Review: Need for Speed: Shift

When it comes to racing games, I tend to go between enjoying pure sims (like Forza, and in the past, Gran Turismo) and arcade types (Burnout, Need for Speed). When I heard that the Need for Speed series was going “serious” I was a bit unsure what the end product would be like. Need for Speed:Shift (Shift from now on) is an interesting racer. It’s certainly a simulation style game, but it has a smattering of arcade elements that work really well.

For example – one thing I’ve often done in sims, and I’m not ashamed to say it – is what I call the push. I’ll be approaching a corner with a rival ahead of me. I’ll hit the gas and ram them as they make the turn. This pushes them off the track and slows me down at the same time so I can make the turn. Obviously this only works with damage turned off, and yeah, it’s a cheap move, but it works. Shift allows for moves like this, and rewards it. In fact, all kinds of “dirty” moves are allowed, if you want to play like that. If you would rather play it safe and serious, then that works as well.

Shift follows the typical formula of most sim games. You start off a low level racer doing easy races. As you play you earn experience (well, points) and stars that give you access to higher level races and events. What impresses me the most though are what Shift does differently. The more I play the more I appreciate these changes and the more I think the game improves the genre as a whole. So what changes do I mean?

First off – every race lets you earn both points and stars. Points improve your racer level, and while in general most of the rewards are cheap (new stickers for your cars), some give you great heaps of money. Stars are rewarded mainly for your final position in the race, but you can also earn stars based on the points you earn or by performing some task. What this means is – if you are kicking ass in a race and then screw up at the end (and how many of us have done that more than once?!?) you still end up earning something. You never feel like you’ve wasted five minutes racing and that I think is one of the biggest faults in most sims.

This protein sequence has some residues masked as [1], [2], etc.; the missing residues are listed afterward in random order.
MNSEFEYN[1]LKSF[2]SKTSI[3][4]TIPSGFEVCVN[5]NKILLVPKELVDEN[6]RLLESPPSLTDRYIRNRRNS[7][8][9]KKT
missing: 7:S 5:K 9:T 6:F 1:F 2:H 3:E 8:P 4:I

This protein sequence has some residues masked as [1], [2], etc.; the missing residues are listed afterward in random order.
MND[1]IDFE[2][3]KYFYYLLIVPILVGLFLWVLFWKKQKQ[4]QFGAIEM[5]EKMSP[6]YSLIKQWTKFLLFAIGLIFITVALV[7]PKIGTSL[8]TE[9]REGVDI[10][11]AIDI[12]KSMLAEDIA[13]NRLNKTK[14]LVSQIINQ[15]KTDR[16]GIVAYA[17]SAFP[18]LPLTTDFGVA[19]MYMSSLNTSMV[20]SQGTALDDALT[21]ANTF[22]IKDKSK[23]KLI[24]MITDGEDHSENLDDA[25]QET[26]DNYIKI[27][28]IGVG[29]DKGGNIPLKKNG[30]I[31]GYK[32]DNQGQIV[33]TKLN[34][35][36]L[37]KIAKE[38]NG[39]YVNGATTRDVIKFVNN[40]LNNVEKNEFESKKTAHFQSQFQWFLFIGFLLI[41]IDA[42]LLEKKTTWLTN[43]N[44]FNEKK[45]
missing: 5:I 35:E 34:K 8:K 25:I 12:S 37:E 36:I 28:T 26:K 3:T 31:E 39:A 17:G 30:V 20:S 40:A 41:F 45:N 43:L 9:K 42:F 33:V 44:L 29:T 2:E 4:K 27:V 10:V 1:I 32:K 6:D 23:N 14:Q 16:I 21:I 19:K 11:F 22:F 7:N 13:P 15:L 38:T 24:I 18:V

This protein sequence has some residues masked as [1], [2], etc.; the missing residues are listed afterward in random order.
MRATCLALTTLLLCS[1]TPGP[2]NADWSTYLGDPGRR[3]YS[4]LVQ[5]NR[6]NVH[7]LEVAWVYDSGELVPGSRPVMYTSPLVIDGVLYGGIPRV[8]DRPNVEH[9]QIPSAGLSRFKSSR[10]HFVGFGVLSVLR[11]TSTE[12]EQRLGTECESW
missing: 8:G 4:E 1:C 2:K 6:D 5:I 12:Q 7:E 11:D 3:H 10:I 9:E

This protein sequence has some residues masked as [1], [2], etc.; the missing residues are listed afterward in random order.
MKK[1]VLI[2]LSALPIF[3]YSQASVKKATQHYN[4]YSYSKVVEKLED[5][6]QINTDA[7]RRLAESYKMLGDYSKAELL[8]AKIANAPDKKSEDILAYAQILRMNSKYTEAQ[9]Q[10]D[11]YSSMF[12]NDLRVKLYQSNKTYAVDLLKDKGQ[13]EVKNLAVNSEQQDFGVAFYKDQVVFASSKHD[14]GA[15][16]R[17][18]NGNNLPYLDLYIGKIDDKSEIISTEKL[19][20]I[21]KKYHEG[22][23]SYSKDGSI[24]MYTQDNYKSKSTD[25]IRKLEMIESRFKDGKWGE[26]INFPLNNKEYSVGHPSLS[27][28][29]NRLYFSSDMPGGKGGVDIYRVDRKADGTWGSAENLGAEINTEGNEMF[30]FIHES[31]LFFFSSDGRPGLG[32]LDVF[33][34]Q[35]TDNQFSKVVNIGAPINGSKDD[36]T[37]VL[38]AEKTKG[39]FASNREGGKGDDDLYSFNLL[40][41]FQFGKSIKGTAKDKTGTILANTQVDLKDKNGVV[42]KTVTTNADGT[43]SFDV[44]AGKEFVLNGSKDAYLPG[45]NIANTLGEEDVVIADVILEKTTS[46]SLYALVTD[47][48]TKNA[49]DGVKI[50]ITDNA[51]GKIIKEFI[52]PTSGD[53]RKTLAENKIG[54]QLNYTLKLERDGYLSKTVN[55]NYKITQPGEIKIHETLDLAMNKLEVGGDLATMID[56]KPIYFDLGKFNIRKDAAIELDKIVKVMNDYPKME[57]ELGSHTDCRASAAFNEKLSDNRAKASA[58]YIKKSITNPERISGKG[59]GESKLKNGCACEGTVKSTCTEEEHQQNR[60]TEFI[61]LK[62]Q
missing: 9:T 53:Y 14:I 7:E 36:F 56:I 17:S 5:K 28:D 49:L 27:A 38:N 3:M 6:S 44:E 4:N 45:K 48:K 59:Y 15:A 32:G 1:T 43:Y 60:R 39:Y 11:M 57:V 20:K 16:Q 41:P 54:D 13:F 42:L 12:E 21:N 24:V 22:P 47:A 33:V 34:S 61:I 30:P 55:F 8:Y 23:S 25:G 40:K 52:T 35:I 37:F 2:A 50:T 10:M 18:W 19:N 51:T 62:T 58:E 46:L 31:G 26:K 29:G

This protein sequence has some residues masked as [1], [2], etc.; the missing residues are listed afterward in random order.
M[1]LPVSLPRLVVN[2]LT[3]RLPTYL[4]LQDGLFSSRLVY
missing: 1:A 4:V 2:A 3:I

Second – there are multiple race types that allow you to use different cars. These cars are given to you. This helps with another common Sim complaint – car boredom. Maybe it’s just how I play sims, but I typically end up with a “Beginner Car”, a “Intermediate Car”, and an “Advanced Car.” So while the game may be include 200+ cars, I’ll typically spend hours in just 3. Shift helps with this by giving you multiple opportunities to try races with other cars. One great example – there is one race that involves TVRs (google it- one of the coolest cars around). This is a car that I’d probably never be able to afford in the game. But the race let me use it for free. Awesome!

The game’s audio and video are perfect. Ok, maybe not perfect, but they work really, really well. In fact, this is the only race where I’ve enjoyed playing “in the car”. I normally do the “a bit behind and above” but I found it much more fun to stay within the car when I was racing. You feel every bump as you play. It is incredibly immersive. When you hit the really high speeds you will even seen things get a bit fuzzy as if your eyes can’t physically handle the strain. It’s a bit hard to describe. It kind of reminds me of how Burnout handled the higher speeds, but it’s definitely more intense than what I remember of Forza.

I also liked how they simplified tuning. While I like cars, my knowledge of tuning and performance is pretty rudimentary. I know more horse power is good. I know that when I increase HP I should probably improve my brakes as well. Outside of that though its all greek to me. Every upgrade in the game comes with a nice audio description of the benefits. If I don’t remember what a part does then the audio help is pretty useful.

All in all – highly recommended. I’d like to compare this to Forza 3 however. Anyone have that game and would like to comment?